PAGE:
"What you *believe about my truthfulness is irrelevant." - you

You see the difference?
Deesky
5 / 5 (1) Jun 28, 2012
That's why my response was humorous. I don't know whether God is pure consciousness, God could have an infinite number of possible forms. I don't even know whether God exists or not.

So basically, you know nothing relevant - you know of no constraints, no attributes or characteristics and no evidence, which renders any meaningful discussion moot, especially when you assign probabilities to random 'possibilities'. This has been my point all along.
Deesky
5 / 5 (1) Jun 28, 2012
"I would have to first *know whether You are telling the truth." - me

"What you *believe about my truthfulness is irrelevant." - you

You see the difference?

No.
Turritopsis
1 / 5 (1) Jun 28, 2012
There are 3 distinct possible states of the world we exist in. None of them can be proven from this plane of existence, they are:

1. The Universe is real and God is not real.
2. The Universe is real and God is real.
3. The Universe is not real and God is real.


I think you got it. We can't prove that Religions are false. We can't prove that Intelligent Design is false. We can't prove the existence of God to be false.
Turritopsis
1 / 5 (1) Jun 28, 2012
"I would have to first *know whether You are telling the truth." - me

"What you *believe about my truthfulness is irrelevant." - you

You see the difference?

No.


Knowing something is a lie, and believing something is a lie, are different things.

Knowledge and Belief are 2 different things.
Turritopsis
1 / 5 (1) Jun 28, 2012
Does this:
"What you *believe about my truthfulness is irrelevant."
Equal this:
"What you *know about my truthfulness is irrelevant."
???
Deesky
5 / 5 (1) Jun 28, 2012
Does this:
"What you *believe about my truthfulness is irrelevant."
Equal this:
"What you *know about my truthfulness is irrelevant."
???

You're going around in circles. I'll say it for the last time. What you or I believe to be true or false is irrelevant - what is relevant is evidence.

The woo press, whether it's UFOs, cryptozoology or god, is littered with 'unimpeachable' eyewitnesses that hold down 'reputable' jobs, yadda, yadda, who all think they know what they saw is evidence of whatever internal bias they might have.

So, do you believe them because they think they're telling the truth? Or do you conduct an investigation to find evidence for their story? And if the latter, don't you need a specific description of what it is that you're looking for so that you know whether or not you've found it?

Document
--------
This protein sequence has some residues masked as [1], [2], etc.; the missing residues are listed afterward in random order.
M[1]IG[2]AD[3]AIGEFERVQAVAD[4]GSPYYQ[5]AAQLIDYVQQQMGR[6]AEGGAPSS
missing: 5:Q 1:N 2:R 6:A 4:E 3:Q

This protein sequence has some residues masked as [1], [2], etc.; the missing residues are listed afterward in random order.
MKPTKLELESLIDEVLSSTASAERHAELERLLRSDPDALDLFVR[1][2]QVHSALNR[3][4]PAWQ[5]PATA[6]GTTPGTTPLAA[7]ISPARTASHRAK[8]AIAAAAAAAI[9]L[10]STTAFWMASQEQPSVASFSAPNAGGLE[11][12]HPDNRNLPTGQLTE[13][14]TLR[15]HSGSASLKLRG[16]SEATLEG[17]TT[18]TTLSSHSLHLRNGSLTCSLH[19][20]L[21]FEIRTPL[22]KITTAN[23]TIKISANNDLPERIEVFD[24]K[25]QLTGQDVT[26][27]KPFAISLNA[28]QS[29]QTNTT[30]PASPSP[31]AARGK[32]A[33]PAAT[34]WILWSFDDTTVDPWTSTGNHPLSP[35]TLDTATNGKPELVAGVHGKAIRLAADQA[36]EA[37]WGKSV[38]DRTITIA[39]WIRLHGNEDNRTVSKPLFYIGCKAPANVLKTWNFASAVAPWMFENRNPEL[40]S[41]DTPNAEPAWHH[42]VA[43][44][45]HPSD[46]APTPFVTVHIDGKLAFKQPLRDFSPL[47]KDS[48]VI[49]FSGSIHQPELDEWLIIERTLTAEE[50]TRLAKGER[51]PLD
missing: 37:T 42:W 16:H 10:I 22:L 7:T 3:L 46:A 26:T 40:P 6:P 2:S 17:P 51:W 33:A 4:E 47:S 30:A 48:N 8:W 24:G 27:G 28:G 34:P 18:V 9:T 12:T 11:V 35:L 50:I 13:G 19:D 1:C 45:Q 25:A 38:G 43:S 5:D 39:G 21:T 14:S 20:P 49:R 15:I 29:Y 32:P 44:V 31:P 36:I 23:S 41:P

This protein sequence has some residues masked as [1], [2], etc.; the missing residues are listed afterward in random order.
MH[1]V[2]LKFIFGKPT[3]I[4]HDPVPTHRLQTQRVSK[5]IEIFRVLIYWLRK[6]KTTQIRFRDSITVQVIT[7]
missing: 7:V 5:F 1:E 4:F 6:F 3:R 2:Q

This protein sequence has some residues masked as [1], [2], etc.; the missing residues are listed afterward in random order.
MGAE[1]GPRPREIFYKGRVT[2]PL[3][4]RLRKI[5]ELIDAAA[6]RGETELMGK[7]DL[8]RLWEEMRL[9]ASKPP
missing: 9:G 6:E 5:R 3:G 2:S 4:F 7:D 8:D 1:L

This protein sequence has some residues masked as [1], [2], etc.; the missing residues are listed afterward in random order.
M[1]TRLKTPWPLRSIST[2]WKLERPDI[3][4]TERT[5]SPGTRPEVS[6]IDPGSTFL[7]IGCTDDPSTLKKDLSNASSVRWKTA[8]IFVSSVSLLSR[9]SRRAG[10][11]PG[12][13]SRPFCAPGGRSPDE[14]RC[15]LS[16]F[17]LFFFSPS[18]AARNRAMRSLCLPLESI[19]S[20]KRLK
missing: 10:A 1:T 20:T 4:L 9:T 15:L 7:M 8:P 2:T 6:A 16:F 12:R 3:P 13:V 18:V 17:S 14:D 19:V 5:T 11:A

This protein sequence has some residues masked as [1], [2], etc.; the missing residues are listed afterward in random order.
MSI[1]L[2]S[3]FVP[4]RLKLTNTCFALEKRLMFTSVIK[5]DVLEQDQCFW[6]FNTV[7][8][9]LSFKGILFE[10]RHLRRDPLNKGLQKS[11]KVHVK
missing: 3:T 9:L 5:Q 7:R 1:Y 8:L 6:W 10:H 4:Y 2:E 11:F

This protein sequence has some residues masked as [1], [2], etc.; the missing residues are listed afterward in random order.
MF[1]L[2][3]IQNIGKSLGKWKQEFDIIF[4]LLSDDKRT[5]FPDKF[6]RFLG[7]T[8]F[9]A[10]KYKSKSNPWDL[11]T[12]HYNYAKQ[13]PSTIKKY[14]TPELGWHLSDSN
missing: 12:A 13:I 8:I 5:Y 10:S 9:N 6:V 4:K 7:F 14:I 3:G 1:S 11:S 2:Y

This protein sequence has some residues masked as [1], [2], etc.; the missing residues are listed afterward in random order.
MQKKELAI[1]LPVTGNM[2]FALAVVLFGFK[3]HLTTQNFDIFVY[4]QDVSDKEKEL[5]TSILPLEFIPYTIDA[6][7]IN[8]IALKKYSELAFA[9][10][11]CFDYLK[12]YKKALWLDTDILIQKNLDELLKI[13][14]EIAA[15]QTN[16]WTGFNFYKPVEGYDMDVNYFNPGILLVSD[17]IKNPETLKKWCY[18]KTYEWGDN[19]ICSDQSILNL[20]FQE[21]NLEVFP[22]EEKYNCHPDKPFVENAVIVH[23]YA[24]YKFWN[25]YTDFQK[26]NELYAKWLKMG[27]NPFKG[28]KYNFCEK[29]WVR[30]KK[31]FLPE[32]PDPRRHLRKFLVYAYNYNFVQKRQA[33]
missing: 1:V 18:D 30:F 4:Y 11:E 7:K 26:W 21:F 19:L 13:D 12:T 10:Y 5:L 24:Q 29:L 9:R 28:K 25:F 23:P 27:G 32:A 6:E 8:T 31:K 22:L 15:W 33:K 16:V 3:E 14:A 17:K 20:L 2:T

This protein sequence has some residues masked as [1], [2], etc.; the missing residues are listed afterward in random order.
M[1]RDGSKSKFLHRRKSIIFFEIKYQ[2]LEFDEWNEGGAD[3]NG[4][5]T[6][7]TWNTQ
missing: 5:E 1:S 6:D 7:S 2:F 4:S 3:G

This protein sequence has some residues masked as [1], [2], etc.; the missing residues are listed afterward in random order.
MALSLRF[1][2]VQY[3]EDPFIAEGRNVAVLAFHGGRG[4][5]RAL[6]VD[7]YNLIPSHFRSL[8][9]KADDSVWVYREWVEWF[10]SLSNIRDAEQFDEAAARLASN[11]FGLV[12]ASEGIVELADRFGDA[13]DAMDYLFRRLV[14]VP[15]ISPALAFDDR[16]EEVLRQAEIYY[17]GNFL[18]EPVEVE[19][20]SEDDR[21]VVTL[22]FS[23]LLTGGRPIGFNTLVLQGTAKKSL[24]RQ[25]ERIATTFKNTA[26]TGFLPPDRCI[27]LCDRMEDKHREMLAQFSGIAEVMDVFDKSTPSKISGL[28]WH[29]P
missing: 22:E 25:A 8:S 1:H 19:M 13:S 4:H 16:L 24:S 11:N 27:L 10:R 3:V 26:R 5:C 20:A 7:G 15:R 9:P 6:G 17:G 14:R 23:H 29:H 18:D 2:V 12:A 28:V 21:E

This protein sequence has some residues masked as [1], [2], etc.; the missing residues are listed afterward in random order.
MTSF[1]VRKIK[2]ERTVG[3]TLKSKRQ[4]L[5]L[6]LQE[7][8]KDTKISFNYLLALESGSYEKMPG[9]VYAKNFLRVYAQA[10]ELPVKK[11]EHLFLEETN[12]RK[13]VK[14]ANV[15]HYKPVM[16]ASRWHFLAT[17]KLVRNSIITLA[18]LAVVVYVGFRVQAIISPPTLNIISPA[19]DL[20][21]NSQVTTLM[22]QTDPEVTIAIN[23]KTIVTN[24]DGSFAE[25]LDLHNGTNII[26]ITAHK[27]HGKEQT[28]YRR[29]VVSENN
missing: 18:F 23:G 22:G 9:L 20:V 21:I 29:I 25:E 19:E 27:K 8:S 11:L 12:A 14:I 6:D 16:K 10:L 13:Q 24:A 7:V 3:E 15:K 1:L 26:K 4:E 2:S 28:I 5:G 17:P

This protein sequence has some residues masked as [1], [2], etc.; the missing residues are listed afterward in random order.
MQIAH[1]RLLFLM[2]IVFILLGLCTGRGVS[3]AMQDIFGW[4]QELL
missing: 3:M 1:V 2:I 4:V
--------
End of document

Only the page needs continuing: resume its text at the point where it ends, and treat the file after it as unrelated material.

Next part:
TheGhostofOtto1923
4.4 / 5 (14) Jun 30, 2012
I think you got it. We can't prove that Religions are false. We can't prove that Intelligent Design is false. We can't prove the existence of God to be false.
We can conclude that at most only one of them can be correct. We can CONCLUDE that the ones which have survived have done so because they were better than the rest at outgrowing and overrunning the opposition, which is a very real form of natural selection.

We can conclude that this ability is an intrinsic part of, and inseparable from, their core beliefs. Therefore we MUST conclude that, because of this they present an existential threat to world peace and the survival of mankind. These things are all obvious.

It doesn't MATTER if god is real or not. Religion is a problem that needs to be solved.
Turritopsis
1.5 / 5 (2) Jun 30, 2012
the ones which have survived have done so because they were better than the rest

They're all still here.
Religion is a problem that needs to be solved [because it is a] threat to world peace and the survival of mankind.

Let's be honest here. Wars are fought over resources. Religion is exploited as a tool for justification, it is just another way of differentiating US and THEM, a way of resolving the moral dilemma of taking the lives and resources of those not belonging to our societies.

It is not Religion that causes wars. People do. Religion is used by people as a way of justifying Evil actions. Religion is not Evil, but Evil people use it for Evil purposes.

"Guns don't kill people, people kill people." Same applies here. Just as Guns are the Tools of War, Religions can be too.

Religions don't kill people, people kill people.
Turritopsis
1 / 5 (2) Jul 01, 2012
I don't think anyone should be referencing their actions upon a Holy Book written by mans hand (as ALL scriptures are).

The only words written by God directly, as all Religions admit, are the 10 commandments. All else is admittedly written by mans hand through correspondence with God.

We can't prove that God wrote the 10 commandments, but it is admitted that all scripture is written by mans hand.
Turritopsis
1 / 5 (2) Jul 01, 2012
Now, believing in God is one thing. But believing in man? Are you willing to put your faith upon a man as your ticket through the Pearly Gates? If objective reality is taken as a reference I sure wouldn't. Men aren't perfect. They lie, cheat, steal, rape, and kill on a regular basis. The fulfillment of mans Evil potential can be seen every day, just turn on the news.

Should we blindly trust that the correspondence with God ever took place? I don't think so. Can we dismiss it on this basis? Unfortunately, no. It may just be so.